Murdered Cork bishop remembered in home parish

Mourners at special mass of remembrance hear Dave O’Connell was ‘extraordinary person’ committed to poor in LA

Murdered Irish Bishop Dave O’Connell may have appeared an ordinary man, but that ordinariness masked an extraordinary person whose dedication to the gospel saw him commit to helping the poor, the marginalised, and the oppressed, mourners at a special remembrance mass have heard.

Bishop O’Connell’s close friend for over 50 years, Fr Bob Brophy told mourners at a special mass of remembrance in the Church of the Sacred Heart in Glounthaune, Bishop O’Connell’s home parish near Cork city, that his friend had touched many lives through his ministry as a priest and pastor.

He recalled the sense of shock and sadness both in Cork and elsewhere that greeted the news on February 18th last that Bishop O’Connell (69) had been found shot dead in the bedroom of his home in Hacienda Heights in Los Angeles where he had ministered for over 40 years.

“The outpouring of love, sadness, admiration, grief was immense – not just because of the manner of his death but much more because Dave touched the lives of so many people,” Fr Brophy told a congregation that included Bishop O’Connell’s brother, Kieran, and his nieces and nephews.


“He touched everyone from the movers and the shakers to the moved and the shaken, as expressed by Fr Jarlath Cunnane in his inspiring homily for his ‘Anam Cara’, Dave O’Connell in the most magnificent uplifting heavenly liturgy in the iconic cathedral of Our Lady of Angels in Los Angeles,” he said.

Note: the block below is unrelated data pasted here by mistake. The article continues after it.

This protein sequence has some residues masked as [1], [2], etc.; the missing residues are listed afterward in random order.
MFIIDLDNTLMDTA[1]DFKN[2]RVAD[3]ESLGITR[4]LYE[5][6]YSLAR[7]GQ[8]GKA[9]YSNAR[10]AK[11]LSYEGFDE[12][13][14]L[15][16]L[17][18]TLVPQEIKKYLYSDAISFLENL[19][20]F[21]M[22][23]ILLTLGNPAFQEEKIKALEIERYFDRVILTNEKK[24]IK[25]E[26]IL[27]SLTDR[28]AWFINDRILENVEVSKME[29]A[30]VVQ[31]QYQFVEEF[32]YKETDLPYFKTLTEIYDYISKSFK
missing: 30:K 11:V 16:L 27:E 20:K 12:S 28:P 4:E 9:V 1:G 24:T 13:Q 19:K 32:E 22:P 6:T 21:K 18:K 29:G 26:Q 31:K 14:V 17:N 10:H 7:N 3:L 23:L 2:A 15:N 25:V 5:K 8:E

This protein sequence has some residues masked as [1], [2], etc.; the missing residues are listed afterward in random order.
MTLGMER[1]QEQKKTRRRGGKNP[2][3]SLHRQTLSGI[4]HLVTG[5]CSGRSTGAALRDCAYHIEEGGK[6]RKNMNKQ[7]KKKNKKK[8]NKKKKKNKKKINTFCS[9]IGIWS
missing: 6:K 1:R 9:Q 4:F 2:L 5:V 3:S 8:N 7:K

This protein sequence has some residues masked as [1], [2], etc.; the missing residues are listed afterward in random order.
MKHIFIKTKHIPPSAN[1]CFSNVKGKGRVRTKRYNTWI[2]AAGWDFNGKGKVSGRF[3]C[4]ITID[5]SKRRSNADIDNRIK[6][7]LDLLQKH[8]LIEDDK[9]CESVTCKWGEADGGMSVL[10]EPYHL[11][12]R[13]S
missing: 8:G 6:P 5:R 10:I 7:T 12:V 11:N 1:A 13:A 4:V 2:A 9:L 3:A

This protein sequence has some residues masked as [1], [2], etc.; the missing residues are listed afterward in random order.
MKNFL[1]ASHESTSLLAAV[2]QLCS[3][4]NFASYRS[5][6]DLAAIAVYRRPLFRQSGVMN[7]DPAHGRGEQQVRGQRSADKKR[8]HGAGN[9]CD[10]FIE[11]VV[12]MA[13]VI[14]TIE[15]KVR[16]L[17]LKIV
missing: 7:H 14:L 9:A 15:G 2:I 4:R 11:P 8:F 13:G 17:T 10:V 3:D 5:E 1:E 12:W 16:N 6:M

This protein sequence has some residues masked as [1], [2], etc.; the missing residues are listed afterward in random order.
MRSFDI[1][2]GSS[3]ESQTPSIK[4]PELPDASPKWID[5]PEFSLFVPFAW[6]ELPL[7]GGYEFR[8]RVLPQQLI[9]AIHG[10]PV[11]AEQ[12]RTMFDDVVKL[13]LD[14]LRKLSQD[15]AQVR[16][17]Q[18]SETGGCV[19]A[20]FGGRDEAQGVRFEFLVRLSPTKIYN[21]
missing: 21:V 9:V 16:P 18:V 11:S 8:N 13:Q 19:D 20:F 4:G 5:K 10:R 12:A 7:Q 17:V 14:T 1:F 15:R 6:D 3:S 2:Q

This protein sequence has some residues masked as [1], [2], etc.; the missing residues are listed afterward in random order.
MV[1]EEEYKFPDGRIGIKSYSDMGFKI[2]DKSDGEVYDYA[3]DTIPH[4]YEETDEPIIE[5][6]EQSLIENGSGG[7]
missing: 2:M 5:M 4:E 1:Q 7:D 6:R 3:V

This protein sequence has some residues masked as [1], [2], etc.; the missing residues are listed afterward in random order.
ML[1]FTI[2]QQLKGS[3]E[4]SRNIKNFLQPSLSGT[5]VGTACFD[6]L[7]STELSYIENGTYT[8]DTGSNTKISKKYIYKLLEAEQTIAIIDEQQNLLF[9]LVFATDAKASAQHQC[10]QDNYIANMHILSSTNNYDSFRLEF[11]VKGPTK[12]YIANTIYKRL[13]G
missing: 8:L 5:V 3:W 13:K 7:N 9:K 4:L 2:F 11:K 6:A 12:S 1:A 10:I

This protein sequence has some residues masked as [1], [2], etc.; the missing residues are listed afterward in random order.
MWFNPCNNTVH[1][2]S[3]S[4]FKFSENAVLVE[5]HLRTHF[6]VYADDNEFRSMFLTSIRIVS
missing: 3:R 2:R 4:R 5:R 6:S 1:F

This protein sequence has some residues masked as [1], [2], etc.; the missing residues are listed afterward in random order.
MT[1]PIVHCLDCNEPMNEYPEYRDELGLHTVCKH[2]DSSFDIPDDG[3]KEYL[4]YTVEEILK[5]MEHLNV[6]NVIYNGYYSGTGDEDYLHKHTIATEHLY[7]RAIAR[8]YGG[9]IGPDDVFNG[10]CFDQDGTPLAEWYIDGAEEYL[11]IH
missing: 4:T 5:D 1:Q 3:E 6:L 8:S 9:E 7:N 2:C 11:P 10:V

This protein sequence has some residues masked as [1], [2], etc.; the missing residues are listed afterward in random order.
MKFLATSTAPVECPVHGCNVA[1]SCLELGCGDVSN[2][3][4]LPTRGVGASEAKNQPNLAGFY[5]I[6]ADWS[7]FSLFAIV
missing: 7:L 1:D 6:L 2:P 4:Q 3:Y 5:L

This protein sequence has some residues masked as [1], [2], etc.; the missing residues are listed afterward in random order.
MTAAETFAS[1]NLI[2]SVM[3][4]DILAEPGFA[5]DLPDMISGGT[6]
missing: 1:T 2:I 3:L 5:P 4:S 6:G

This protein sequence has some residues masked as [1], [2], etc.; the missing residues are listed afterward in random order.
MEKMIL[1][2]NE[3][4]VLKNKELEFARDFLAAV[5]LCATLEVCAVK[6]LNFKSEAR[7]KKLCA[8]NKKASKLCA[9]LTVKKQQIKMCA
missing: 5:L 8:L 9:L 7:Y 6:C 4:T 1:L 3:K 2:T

Fr Brophy focused in his homily on the priest and pastor that Bishop O’Connell had become, and he paid tribute to his family and the local community in Brooklodge in Glounthaune that was so influential in nurturing the values he aspired to and practised in his life and ministry.

“All of us who knew and met Dave encountered a relaxed, friendly, self-deprecating, humorous person with kindness and compassion, who wore his position very lightly – who loved coming home to the warmth of his family, his neighbours, and friends where he was refreshed and renewed.

“But this ordinary Dave, whom we met, masked an extraordinary Dave and we might ask where this boy from Glounthaune received all this wisdom, conviction, passion, commitment to Jesus and Mary and to the service of the Gospel, particularly the poor and the marginalised and the oppressed?

“He was of course formed by his family, his parents, his mother’s love of Our Lady, his brothers and his sister but also by you, his community here of Glounthaune and Brooklodge and Knockraha – you formed him, influenced him to be the extraordinary person that he became.”

Fr Brophy said by this stage in the sermon, Bishop O’Connell, whom he first met when they both went to All-Hallows in Dublin in 1971 to train for the priesthood, would have come up with at least two funny stories and he was going to try to emulate his late friend with one or two anecdotes.

He recalled how Bishop O’Connell, when asked where he got his vocation, used to tell a story, laced with his characteristic self-deprecating humour, about how he decided on a life in ministry when visiting Knock Shrine in Mayo with his late mother, Joan.